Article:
# Fourier-2 transform

Fourier-2 transform is bidimensional Fourier transform

The transform $$g$$ of a function $$f$$ is defined with expression

$$\displaystyle \!\!\!\!\!\!\!\!\!\!\!\!\!\!\!\! g(x,y)= \frac{1}{2\pi}$$ $$\displaystyle\iint \mathrm dp ~\mathrm dq~ \exp(-i p x - i q y ) ~ f(p,q)$$

The Fourier transform can be used for the filtering of the function. An example of such a filtering is suggested below.

## Example

image of function $$f$$

In this section, the example of the Fourier-2 transform of the example of the real function is considered.

For the example, the function $$f$$ is defined with expression

$$%\displaystyle \!\!\!\!\!\!\!\!\!\!\!\!\!\!\!\! (0) ~ ~ ~ f(x,y) =$$ $$\left\{ \begin{array}{ll} 0,&~ \text{for}~ 0.3x^2\!+\!0.2 y^2\!>\!3~\\ & \mathrm{or}~ (|x|\!<\!0.8~,~ |y\!+\!1.3|<0.3) \\ & \mathrm{or}~ (|x\!-\!0.8|\!<\!0.2,~ |y\!-\!0.8|\!<\!0.2)\\ & \mathrm{or}~ (|x\!+\!0.8|\!<\!0.2,~ |y\!-\!0.8|\!<\!0.2) \\ 1 ,~ \text{over-vice} \end{array} \right.$$

This function is shown in figure at right; the brightness of the rectangle at the node of the grid is proportional to value $$f$$ at this point. (By definition, this $$f$$ has real non–negative values, either 0 or unity. The grid as $$N\!=\!64$$ nodes in each direction; the step of the grid is $$d = \sqrt{2 \pi/N} \approx 0.3133~$$.

image of the discrete analogy of $$g$$ by(1)

The grid covers the range from $$-\frac{N}{2}d \!\approx\! -10.0265$$ to $$\frac{N-1}{2}d \!\approx \! 9.86985~$$. The origin of coordinates is shown with red cross. The same grid is used for all the functions evaluated below.

The modulus of the numerical evaluation of the Fourier-2 transform $$g$$ of function $$f$$ is shown in the figure at left. The function approximates

$$\displaystyle \!\!\!\!\!\!\!\!\!\!\!\!\!\!\!\! (1) ~ ~ ~ g(x,y)=$$ $$\frac{1}{2\pi}$$ $$\displaystyle\iint \mathrm dp ~\mathrm dq~ \exp(-i p x - i q y ) f(p,q)$$

At the central spot, $$g(0,0)$$ is large, while at the lateral spots its values are or order of magnitude smaller; these regions are barely seen at the good resolution of the display.

image of filtered $$\tilde f$$ by (2)
image of filtered $$\tilde f$$ by (3)

The inverse Fourier-2 transform of $$g$$ coincides with $$f$$,

$$\displaystyle \!\!\!\!\!\!\!\!\!\!\!\!\!\!\!\! (1.1) ~ ~ ~ f(x,y)=$$ $$\displaystyle\frac{1}{2\pi}$$ $$\displaystyle\iint \mathrm dp ~\mathrm dq ~\exp(i p x+ i q y )~ g(p,q)$$

However, another function $$\tilde f$$ appears, if the high Fourier– components are suppressed. The two examples of such a Foutier –filtering are shown in the last two figures:

$$\displaystyle \!\!\!\!\!\!\!\!\!\!\!\!\!\!\!\! (2) ~ ~ ~ \tilde f(x,y)=$$ $$\displaystyle\frac{1}{2\pi}$$ $$\displaystyle\iint \mathrm dp \mathrm dq ~\exp(i p x+ i q y) ~g(p,q) ~\exp(-0.04(q^2+p^2))$$

and

$$\displaystyle \!\!\!\!\!\!\!\!\!\!\!\!\!\!\!\! (3) ~ ~ ~ \tilde f(x,y)=$$ $$\displaystyle\frac{1}{2\pi}$$ $$\displaystyle\iint \mathrm dp \mathrm dq ~\exp(i p x+ i q y )~ g(p,q) ~\vartheta(20-p^2-q^2)$$

where $$\vartheta$$ is the unit step function,

$$\displaystyle \vartheta(x)=\left\{ \begin{array}{c} 0~,~ x\le 0 \\ 1~,~ x>0\end{array} \right.$$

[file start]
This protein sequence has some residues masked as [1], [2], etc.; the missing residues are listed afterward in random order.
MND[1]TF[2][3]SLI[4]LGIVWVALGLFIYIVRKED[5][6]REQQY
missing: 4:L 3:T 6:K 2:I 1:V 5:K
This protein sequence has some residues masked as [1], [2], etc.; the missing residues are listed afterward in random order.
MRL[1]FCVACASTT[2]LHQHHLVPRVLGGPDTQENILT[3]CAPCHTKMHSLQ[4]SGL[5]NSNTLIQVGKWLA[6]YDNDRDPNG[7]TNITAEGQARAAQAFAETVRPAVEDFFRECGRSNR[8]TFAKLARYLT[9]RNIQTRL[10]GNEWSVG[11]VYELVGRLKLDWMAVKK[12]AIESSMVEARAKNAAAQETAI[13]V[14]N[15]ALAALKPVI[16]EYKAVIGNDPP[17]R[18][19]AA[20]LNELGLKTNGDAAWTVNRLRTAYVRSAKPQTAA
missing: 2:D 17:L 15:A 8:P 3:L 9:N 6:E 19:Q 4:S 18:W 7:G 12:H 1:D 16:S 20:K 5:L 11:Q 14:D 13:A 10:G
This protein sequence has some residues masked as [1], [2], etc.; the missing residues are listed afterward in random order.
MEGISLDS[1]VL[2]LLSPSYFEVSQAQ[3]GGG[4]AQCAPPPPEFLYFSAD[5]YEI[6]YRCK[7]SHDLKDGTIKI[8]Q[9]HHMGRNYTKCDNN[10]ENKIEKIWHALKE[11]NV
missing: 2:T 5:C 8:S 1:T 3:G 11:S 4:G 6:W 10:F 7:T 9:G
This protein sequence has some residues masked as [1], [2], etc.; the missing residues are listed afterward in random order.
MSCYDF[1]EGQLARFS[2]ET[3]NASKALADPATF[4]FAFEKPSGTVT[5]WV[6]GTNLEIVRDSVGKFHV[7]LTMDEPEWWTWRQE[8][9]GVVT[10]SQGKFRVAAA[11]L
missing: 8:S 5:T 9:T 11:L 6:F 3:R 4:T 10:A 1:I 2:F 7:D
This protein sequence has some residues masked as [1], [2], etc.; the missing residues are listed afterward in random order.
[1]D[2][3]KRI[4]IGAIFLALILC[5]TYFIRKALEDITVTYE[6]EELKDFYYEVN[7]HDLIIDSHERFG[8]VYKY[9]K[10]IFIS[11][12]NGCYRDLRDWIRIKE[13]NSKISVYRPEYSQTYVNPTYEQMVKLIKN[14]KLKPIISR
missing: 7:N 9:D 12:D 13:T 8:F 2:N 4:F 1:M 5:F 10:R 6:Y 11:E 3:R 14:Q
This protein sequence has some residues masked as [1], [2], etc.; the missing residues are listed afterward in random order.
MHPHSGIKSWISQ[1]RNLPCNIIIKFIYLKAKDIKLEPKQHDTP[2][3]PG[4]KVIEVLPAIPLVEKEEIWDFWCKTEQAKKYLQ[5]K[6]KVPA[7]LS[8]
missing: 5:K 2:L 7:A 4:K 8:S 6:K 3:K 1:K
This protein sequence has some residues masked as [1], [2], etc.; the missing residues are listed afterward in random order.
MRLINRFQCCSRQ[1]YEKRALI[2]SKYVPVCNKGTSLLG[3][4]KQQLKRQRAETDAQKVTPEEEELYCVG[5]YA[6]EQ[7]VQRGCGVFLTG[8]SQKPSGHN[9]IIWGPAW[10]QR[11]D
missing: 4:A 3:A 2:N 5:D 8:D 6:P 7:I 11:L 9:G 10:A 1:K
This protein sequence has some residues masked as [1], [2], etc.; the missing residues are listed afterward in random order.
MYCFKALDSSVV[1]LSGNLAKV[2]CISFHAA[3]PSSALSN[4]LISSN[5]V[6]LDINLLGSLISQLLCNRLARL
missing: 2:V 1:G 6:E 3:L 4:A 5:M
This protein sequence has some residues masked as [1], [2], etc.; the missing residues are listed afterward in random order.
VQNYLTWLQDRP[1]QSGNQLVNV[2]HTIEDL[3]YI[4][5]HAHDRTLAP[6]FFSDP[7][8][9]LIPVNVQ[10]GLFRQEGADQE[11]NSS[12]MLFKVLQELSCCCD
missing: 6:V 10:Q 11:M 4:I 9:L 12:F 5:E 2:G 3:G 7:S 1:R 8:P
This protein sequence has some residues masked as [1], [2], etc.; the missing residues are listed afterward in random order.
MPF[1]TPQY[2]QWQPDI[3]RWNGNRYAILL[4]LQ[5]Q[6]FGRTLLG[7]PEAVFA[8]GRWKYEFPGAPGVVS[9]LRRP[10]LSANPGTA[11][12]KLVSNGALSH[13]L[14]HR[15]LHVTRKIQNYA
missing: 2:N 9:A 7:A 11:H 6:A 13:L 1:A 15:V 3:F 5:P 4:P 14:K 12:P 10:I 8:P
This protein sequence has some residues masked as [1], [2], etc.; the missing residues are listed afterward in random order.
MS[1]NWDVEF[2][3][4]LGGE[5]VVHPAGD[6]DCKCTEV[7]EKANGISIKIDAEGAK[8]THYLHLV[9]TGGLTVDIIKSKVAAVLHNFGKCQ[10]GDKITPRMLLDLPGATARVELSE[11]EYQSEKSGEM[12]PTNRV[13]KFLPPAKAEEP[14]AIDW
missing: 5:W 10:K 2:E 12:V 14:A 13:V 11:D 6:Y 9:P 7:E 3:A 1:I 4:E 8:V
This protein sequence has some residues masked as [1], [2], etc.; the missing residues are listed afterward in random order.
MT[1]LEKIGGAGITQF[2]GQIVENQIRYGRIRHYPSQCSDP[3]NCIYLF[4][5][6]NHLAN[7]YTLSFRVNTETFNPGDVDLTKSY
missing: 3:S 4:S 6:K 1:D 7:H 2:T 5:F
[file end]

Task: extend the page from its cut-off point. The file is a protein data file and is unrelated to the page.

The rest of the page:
The examples of this section show, how the filtration in the Fourier-plane smooths the sharp image. The colleagues are invited to download the sources of the figures (the figs are clickable, the codes are supplied) and modify the parameters of the filtering, observing the change of the filtered image.

## Numerical Implementation

Many various software, including Matlab, Mathematica, Maple, IDL, have implemented the multidimensional Fourier-transform in a pretty general (and, perhaps, efficient) way.

The simple implementation can be based on the uni-dimentional routine fafo stored at fafo.cin

Here are few lines from the codes used to plot figures above.

z_type  *A; A=(z_type *)malloc((size_t)((M*N)*sizeof(z_type)));
z_type *b; b=(z_type *)malloc((size_t)((M)*sizeof(z_type)));


...

DO(m,M){ DO(n,N) b[n]=A[n*M+m]; fafo(b,N,1); DO(n,N) A[n*M+m]=b[n]; }
DO(n,N){ DO(m,M) b[m]=A[n*M+m]; fafo(b,M,1); DO(m,M) A[n*M+m]=b[m]; }


The type z_type is defined as complex(double); DO(x,y) is defined as for(x=0;x<y;x++)

Such an algorithm is not the most efficient, but it is fast, simple and easy to translate to other languages.

## More examples

Example of bidimensional Fourier-transform is offered by Wolfram (Mathematica) [1].

## Confusion with notations

In lectures [2][3], the term "Two-Dimensional Fourier Transform" is often used in other meanings. In particular, the transform from $$f$$ to $$F$$ with exoression

$$\displaystyle F(u,v)= \int_0^\infty \mathrm d x \int_0^\infty \mathrm d y ~ ~ f(x,y) \exp\!\big( -j 2 \pi(u x + v y) \big)$$

where $$j$$ has sense of $$\pm \mathrm i =\sqrt{-1}~$$, is alo called "Two-Dimensional Fourier Transform". The same refers to the discrete analogies, which are also called "2D Fourier Transforms" [4].

Wikiedia [5] offers descriptions of various objects called "Fourier transform".

Often both, the integral operator and the result of its application to some function are called "Fourier transform".

In general, the Fourier transforms of the some function, defined in different publications, do not coincide. In particular, this apply to the bidimensional Fourier transform. Therefore, at the use, the explicit definition should be specified.